Fresh Air

Weekdays, 7pm - 8pm

Fresh Air with Terry Gross, the Peabody Award-winning weekday magazine of contemporary arts and issues, is one of public radio's most popular programs. Each week, nearly 4.5 million people listen to the show's intimate conversations broadcast on more than 450 National Public Radio (NPR) stations across the country, as well as in Europe on the World Radio Network.

Though Fresh Air has been categorized as a "talk show," it hardly fits the mold. Its 1994 Peabody Award citation credits Fresh Air with "probing questions, revelatory interviews and unusual insights." And a variety of top publications count Gross among the country's leading interviewers. The show gives interviews as much time as needed, and complements them with comments from well-known critics and commentators.

Fresh Air is produced at WHYY-FM in Philadelphia and broadcast nationally by NPR.

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Television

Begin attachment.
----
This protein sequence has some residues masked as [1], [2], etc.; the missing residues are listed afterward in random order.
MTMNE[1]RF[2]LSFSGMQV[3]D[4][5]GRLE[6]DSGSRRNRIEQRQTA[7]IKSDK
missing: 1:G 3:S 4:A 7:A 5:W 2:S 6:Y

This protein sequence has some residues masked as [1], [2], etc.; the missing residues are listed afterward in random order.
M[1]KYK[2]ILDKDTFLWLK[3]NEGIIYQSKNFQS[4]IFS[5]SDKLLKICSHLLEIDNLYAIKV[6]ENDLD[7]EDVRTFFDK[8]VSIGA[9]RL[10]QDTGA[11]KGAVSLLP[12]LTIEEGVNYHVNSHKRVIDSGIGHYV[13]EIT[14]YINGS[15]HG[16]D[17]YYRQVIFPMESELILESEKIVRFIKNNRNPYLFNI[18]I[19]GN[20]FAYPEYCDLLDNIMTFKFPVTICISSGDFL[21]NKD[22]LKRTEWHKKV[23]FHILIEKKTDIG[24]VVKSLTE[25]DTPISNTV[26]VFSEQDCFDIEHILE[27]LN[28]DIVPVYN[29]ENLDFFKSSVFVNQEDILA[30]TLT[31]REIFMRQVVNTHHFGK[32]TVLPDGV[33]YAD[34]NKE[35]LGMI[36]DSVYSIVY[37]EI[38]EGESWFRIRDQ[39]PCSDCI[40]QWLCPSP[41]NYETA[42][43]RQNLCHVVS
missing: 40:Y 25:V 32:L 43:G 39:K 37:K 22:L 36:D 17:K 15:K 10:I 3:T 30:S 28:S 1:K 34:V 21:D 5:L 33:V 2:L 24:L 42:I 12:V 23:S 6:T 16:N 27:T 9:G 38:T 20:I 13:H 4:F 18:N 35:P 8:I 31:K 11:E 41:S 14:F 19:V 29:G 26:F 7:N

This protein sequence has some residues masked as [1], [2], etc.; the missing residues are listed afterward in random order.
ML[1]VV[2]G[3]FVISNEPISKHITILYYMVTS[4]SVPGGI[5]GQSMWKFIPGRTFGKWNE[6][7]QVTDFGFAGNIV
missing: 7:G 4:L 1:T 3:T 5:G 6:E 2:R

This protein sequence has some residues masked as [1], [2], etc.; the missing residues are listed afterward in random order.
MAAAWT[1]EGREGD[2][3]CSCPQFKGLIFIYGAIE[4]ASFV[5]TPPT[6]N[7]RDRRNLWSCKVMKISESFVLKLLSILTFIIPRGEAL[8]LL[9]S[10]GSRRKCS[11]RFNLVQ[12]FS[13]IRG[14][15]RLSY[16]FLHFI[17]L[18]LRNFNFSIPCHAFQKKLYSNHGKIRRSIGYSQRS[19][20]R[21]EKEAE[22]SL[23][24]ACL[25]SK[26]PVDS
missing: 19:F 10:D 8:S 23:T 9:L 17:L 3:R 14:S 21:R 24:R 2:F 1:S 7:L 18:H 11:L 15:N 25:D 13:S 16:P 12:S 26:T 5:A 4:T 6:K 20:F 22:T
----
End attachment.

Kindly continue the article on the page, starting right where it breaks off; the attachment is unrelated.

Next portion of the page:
2:04 pm
Thu September 13, 2012

'Totally Biased' Comic On Race, Politics And Audience

W. Kamau Bell's new FX weekly series Totally Biased mixes standup, sketches and interviews.
Matthias Clamer

Originally published on Thu September 13, 2012 5:03 pm

Before comic W. Kamau Bell became host of the new weekly political humor show Totally Biased, which mixes standup, sketches and interviews, he had a one-man show called The W. Kamau Bell Curve: Ending Racism in About an Hour.

"If you bring a friend of a different race, you get in 2 for 1," he tells Fresh Air's Terry Gross.

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Book Reviews
2:02 pm
Wed September 12, 2012

'The Scientists': A Father's Lie And A Family's Legacy

Originally published on Wed September 12, 2012 3:20 pm

Every New York story ever written or filmed falls into one of two categories. The first — like Betty Smith's A Tree Grows in Brooklyn, or the musical On the Town — regards New York as the representative American city, a jam-packed distillation of the country's dreams and nightmares. The second group views New York as a foreign place — a city off the coast of the U.S. mainland that somehow drifted away from Paris or Mars. Think every Manhattan movie ever made by Woody Allen.

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Politics
2:00 pm
Wed September 12, 2012

Michael Lewis Studies 'Obama's Way'

Contributing editor Michael Lewis played basketball with President Obama while working on a piece for Vanity Fair.
Pete Souza The White House

Originally published on Wed September 12, 2012 4:05 pm